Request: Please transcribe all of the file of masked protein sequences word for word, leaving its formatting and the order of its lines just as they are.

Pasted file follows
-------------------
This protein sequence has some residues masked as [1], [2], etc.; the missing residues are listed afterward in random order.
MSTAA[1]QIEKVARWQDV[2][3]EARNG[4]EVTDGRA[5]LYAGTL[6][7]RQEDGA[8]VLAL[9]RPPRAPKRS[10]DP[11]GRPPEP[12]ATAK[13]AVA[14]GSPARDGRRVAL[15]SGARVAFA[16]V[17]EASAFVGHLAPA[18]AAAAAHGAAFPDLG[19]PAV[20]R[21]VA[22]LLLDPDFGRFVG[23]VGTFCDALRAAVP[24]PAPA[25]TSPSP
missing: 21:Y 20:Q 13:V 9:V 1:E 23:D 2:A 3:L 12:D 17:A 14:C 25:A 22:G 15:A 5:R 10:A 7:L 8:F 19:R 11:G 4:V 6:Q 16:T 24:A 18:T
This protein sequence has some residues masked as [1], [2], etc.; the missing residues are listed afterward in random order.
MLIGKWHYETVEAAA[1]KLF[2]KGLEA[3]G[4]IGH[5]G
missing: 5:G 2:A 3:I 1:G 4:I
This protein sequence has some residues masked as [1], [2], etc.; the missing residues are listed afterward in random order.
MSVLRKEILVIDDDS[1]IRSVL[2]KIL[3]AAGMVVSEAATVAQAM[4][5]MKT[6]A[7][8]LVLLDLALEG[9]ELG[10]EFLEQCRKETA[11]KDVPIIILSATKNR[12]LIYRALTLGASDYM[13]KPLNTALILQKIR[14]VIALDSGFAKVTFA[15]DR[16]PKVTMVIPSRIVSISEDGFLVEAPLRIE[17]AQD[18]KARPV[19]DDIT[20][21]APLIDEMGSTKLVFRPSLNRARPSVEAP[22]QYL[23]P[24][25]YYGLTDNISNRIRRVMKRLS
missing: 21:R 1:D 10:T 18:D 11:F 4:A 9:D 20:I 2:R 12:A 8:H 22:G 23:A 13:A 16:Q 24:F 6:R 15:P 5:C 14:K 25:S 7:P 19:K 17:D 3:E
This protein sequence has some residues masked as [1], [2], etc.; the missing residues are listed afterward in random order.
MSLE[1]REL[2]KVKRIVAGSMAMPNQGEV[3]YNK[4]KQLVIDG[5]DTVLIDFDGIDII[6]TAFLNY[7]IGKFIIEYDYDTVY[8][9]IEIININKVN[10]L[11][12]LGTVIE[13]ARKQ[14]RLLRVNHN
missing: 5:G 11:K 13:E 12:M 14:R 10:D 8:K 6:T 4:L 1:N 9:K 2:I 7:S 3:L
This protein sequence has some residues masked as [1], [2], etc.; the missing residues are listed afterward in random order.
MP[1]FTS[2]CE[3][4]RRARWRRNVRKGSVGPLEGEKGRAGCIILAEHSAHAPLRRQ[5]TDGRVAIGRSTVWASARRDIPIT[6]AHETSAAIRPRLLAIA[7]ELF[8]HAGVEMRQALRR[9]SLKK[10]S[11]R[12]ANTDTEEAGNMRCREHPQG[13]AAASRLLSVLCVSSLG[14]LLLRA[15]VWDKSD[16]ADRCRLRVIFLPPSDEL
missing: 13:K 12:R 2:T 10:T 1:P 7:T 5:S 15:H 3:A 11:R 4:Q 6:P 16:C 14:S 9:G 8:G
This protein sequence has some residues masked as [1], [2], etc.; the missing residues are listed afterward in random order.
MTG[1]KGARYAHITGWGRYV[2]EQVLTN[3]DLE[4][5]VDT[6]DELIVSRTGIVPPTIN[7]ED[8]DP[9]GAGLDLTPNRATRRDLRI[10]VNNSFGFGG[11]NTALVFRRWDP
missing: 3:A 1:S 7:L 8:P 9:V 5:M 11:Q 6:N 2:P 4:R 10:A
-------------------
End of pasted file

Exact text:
This protein sequence has some residues masked as [1], [2], etc.; the missing residues are listed afterward in random order.
MSTAA[1]QIEKVARWQDV[2][3]EARNG[4]EVTDGRA[5]LYAGTL[6][7]RQEDGA[8]VLAL[9]RPPRAPKRS[10]DP[11]GRPPEP[12]ATAK[13]AVA[14]GSPARDGRRVAL[15]SGARVAFA[16]V[17]EASAFVGHLAPA[18]AAAAAHGAAFPDLG[19]PAV[20]R[21]VA[22]LLLDPDFGRFVG[23]VGTFCDALRAAVP[24]PAPA[25]TSPSP
missing: 21:Y 20:Q 13:V 9:V 1:E 23:D 2:A 3:L 12:D 17:A 14:C 25:A 22:G 15:A 5:R 10:A 7:L 8:F 19:R 11:G 4:V 6:Q 16:T 24:A 18:T
This protein sequence has some residues masked as [1], [2], etc.; the missing residues are listed afterward in random order.
MLIGKWHYETVEAAA[1]KLF[2]KGLEA[3]G[4]IGH[5]G
missing: 5:G 2:A 3:I 1:G 4:I
This protein sequence has some residues masked as [1], [2], etc.; the missing residues are listed afterward in random order.
MSVLRKEILVIDDDS[1]IRSVL[2]KIL[3]AAGMVVSEAATVAQAM[4][5]MKT[6]A[7][8]LVLLDLALEG[9]ELG[10]EFLEQCRKETA[11]KDVPIIILSATKNR[12]LIYRALTLGASDYM[13]KPLNTALILQKIR[14]VIALDSGFAKVTFA[15]DR[16]PKVTMVIPSRIVSISEDGFLVEAPLRIE[17]AQD[18]KARPV[19]DDIT[20][21]APLIDEMGSTKLVFRPSLNRARPSVEAP[22]QYL[23]P[24][25]YYGLTDNISNRIRRVMKRLS
missing: 21:R 1:D 10:T 18:D 11:F 4:A 9:D 20:I 2:R 12:A 8:H 22:G 23:A 13:A 16:Q 24:F 6:R 15:P 5:C 14:K 25:S 7:P 19:K 17:D 3:E
This protein sequence has some residues masked as [1], [2], etc.; the missing residues are listed afterward in random order.
MSLE[1]REL[2]KVKRIVAGSMAMPNQGEV[3]YNK[4]KQLVIDG[5]DTVLIDFDGIDII[6]TAFLNY[7]IGKFIIEYDYDTVY[8][9]IEIININKVN[10]L[11][12]LGTVIE[13]ARKQ[14]RLLRVNHN
missing: 5:G 11:K 13:E 12:M 14:R 10:D 8:K 6:T 4:L 1:N 9:K 2:I 7:S 3:L
This protein sequence has some residues masked as [1], [2], etc.; the missing residues are listed afterward in random order.
MP[1]FTS[2]CE[3][4]RRARWRRNVRKGSVGPLEGEKGRAGCIILAEHSAHAPLRRQ[5]TDGRVAIGRSTVWASARRDIPIT[6]AHETSAAIRPRLLAIA[7]ELF[8]HAGVEMRQALRR[9]SLKK[10]S[11]R[12]ANTDTEEAGNMRCREHPQG[13]AAASRLLSVLCVSSLG[14]LLLRA[15]VWDKSD[16]ADRCRLRVIFLPPSDEL
missing: 13:K 12:R 2:T 10:T 1:P 7:T 5:S 15:H 3:A 11:R 4:Q 6:P 16:C 14:S 9:G 8:G
This protein sequence has some residues masked as [1], [2], etc.; the missing residues are listed afterward in random order.
MTG[1]KGARYAHITGWGRYV[2]EQVLTN[3]DLE[4][5]VDT[6]DELIVSRTGIVPPTIN[7]ED[8]DP[9]GAGLDLTPNRATRRDLRI[10]VNNSFGFGG[11]NTALVFRRWDP
missing: 3:A 1:S 7:L 8:P 9:V 5:M 11:Q 6:N 2:P 4:R 10:A